• Swollen lymph nodes or glands, unexplained weight loss 

  • Pale gums, labored breathing, weakness, or sudden collapse 

  • Dragging the hind toes and hind limb weakness 

  • Increased blinking, extra tears and squinting 

  • Gums that are a color other than bright pink 

  • Slow or stunted growth; sometimes seizures after eating

  • Care

    Routine Care: These large and smart dogs have lots of energy, so keep their mind and body active, or they'll get bored. That's when the naughty stuff starts.

    Grooming: They need a thorough brushing at least weekly most of the year. Twice a year they blow their coat and lose crazy amounts of hair; daily brushing is recommended during this time.

    Dental: Bernese Mountain Dogs generally have good teeth, and you can keep them perfect by brushing them at least twice a week!

    Ear Care: Clean their ears weekly, even as a puppy. Don’t worry—your veterinarian can show you how!

     

     

  • Characteristics

    The Bernese Mountain Dog is a calm and gentle companion, if properly socialized. Females may be significantly smaller than males.

    Positive Traits: 

    • An excellent family dog that loves human companionship 

    • Good with children and other pets 

    • Affectionate, easygoing, and lovable 

    • Loyal and loving companion 

    • Good watchdog with a loud bark 

    • Intelligent and easy to train 

    Negative Traits: 

    • Sheds quite a bit and needs to be brushed regularly 

    • Prone to a number of health problems 

    • Needs regular exercise to prevent chewing, digging, and other problems stemming from boredom 

    • Sensitive, matures slowly 

    • Standoffish toward strangers 

    • Doesn’t do well in the heat

  • Health Concerns

    Whether you are considering adding a new Bernese Mountain Dog to your family or you already have one as a companion, it is important for you to know about the genetically linked diseases known to occur more often in this breed. Of course not every Bernese Mountain Dog will have these problems, but research shows your pal is more at risk than other breeds. 

    By exploring the health concerns specific to the Bernese Mountain Dog you will become a knowledgeable and confident pet parent. Be sure to speak with your veterinarian about breed risks every time you visit and educate yourself on the most important signs to watch for at home. They are counting on you to be their health expert.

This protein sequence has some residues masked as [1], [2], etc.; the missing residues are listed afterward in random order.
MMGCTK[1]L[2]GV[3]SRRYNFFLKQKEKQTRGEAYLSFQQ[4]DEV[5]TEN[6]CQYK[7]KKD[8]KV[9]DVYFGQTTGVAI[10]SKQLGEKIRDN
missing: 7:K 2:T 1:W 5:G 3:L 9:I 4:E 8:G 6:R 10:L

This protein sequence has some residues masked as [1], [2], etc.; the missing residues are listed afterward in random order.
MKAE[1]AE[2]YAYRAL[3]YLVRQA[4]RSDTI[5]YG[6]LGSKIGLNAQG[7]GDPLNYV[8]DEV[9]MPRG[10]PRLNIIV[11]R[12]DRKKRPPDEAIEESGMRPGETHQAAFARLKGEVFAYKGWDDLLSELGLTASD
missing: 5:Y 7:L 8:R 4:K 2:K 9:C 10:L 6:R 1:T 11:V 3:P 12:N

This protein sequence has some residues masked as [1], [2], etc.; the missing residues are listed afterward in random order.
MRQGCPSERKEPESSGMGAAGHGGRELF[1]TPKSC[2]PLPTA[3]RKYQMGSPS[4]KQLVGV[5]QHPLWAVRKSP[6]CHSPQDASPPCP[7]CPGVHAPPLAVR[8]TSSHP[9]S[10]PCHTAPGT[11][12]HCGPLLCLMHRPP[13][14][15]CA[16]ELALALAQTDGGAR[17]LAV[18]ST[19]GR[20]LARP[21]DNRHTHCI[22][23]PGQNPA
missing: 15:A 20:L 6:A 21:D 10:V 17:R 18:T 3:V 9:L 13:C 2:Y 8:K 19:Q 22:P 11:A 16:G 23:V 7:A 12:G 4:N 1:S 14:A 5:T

Some issues a Bernese Mountain Dog could encounter:

  • History

    The Bernese Mountain Dog originated in the mountainous regions of Switzerland in the early 18th century and was used for droving, guarding, and draft work. The Berner is still often seen pulling carts in drafting events around the country. They are a large breed that can be slow to mature, so strenuous activity must be limited during their growth period. The Bernese has an average lifespan of 7-9 years and is known to suffer from some common conditions such as hip or elbow dysplasia, bloat, and cancer. 

  • Watch Out For

    Consult with a veterinarian if your Bernese Mountain Dog shows signs of the following:

    • Dry heaving or a large, tight, painful abdomen 

    • General reluctance to run or play 

    • Cloudiness to eye lens 

    • Stiffness or reluctance to rise/sit/use stairs 

    • Excessive licking or chewing, pawing at face and/or ears, head shaking, face rubbing 

    • Any abnormal shaking, trembling, or excessive involuntary tremors 

    • General listlessness, droopy facial expression, vomiting, diarrhea 

    • Swollen lymph nodes or glands, unexplained weight loss 

    • Pale gums, labored breathing, weakness, or sudden collapse 

    • Dragging the hind toes and hind limb weakness 

    • Increased blinking, extra tears and squinting 

    • Gums that are a color other than bright pink 

    • Slow or stunted growth; sometimes seizures after eating

Bernese Mountain Dog Discussions

Share your thoughts and experiences, ask questions, or just show your love for the Bernese Mountain Dog breed here!

Select Another Breed

To view the sources for the information listed on this page, see our Dog Breed Guide Reference page.